Review: Glass Animals brought energetic melodies, floods of color and pineapples to their sold-out St. Paul show

Glass Animals are master musical storytellers.

Glass Animals lead singer Dave Bayley greets the crowd at Palace Theatre on Wednesday, Sept. 27 in Saint Paul.

Ellen Schmidt

Glass Animals lead singer Dave Bayley greets the crowd at Palace Theatre on Wednesday, Sept. 27 in Saint Paul.

Katie Lauer

Supporting their sophomore album, “How to Be a Human Being,” the genre-bending indie rock band Glass Animals came to the Palace Theatre Wednesday. They opened their set to a sold out crowd with the lively song “Life Itself.” 

The rhythmic drums, driving synths and a pineapple disco ball got the theater jumping from the start. The band never missed a beat while telling the stories of the many characters featured on their 2016 album, from the slick riffs of “Poplar St” and the 80s-videogame-esque keys of “Season 2 Episode 3.”

While frontman Dave Bayley told A&E before the show that some of the songs are “quite autobiographical,” many are inspired by real people they’ve met on the road. He said that sense of inspiration helps him let loose while performing. 

“There’s definitely a lot of trying to embody the character, and it gives me an excuse to go a bit crazy for the songs,” Bayley said. “Otherwise, I don’t know, if it was just me on stage, I’d probably just be chilling in a chair singing.”

Amid the secondhand anecdotes, the English foursome also freely delved back into the atmospheric groove of their 2014 debut, “Zaba.”

The glittering vibrato of “Black Mambo” and “Gooey,” their highest streamed songs to date, brought the tempo down but kept the energy alive. Some of that could be attributed to the show’s color and lighting, which helped fuel the vibe in the room. 

Flood gates of red light opened during “Mama’s Gun;” white strobes injected manic intensity into the drug-influenced “Cane Shuga;” the lone spotlights and disco ball lighting during Bayley’s favorite tune, “Agnes,” brought tension and pain to the sadness-soaked lyrics.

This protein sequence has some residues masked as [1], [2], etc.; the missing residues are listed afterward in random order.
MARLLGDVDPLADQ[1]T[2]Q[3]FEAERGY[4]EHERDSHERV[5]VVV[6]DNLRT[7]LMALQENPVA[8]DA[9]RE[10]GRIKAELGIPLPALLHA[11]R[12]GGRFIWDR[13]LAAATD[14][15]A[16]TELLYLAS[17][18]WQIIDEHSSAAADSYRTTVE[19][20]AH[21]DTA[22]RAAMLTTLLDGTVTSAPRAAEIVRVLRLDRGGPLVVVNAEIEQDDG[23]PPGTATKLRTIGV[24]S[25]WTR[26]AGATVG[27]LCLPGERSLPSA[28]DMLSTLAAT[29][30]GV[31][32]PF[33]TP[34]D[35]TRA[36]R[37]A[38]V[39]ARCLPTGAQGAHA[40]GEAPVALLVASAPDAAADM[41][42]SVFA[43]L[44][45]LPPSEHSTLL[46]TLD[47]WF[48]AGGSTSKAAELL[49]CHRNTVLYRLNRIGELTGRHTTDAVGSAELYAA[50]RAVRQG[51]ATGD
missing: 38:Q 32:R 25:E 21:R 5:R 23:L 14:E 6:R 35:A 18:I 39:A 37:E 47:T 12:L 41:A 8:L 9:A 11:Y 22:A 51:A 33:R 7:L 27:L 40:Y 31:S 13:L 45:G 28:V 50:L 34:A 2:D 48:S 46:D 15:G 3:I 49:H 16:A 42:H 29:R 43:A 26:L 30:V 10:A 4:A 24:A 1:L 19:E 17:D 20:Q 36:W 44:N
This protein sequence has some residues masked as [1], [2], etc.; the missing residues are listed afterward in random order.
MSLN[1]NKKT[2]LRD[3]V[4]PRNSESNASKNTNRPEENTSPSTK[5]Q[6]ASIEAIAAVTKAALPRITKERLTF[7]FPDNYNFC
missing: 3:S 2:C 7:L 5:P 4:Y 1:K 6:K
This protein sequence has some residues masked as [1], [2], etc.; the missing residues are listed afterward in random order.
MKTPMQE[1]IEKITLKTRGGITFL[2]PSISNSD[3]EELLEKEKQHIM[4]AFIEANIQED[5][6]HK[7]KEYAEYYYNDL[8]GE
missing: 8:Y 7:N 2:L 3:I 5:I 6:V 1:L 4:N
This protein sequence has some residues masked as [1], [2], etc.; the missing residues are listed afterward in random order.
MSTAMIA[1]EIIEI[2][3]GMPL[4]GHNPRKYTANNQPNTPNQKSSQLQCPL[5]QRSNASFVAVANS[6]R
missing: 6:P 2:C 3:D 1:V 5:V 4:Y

Bayley said this wasn’t a coincidence.

“I love color — I think black and white’s a bit boring,” he said. “I think color’s definitely interesting. It’s kind of a way to inject personality into something.”

All of the color and energy fit together for a flowing show, and while the live tempos were often a bit faster than their album versions, it all felt natural.  

Since their first stop in the Twin Cities last October for this record, they’ve played festival stops like Bonnaroo and Coachella. However, Bayley said no matter where the band performs, the energy is always there.

“[At festivals] you have their feral energy,” he explained. “But we’ve been getting that same sort of energy at our own shows anyway, actually. The headline shows have been crazy.”

All of the heads bobbing, hips swinging and bodies dancing (flailing) all night Wednesday confirmed that story, and it wasn’t long until the pure roar of the crowd brought Glass Animals back onstage after a 13-song set.

Returning for the encore with a crooning sonic-turned-heavy-rock cover of the 2006 Gnarls Barkley classic “Crazy,” the Palace was again full of voices singing along. That noise only grew when Bayley grabbed a pineapple — the unofficial logo for the album — from the stage.

The closing pop-funk of “Pork Soda” put the finishing touches on the night, as everyone sang the catchy lyric “pineapples are in my head” right along with Bayley.

And although originally a misheard sentence, no one misheard the energetic and captivating performance they put on that night.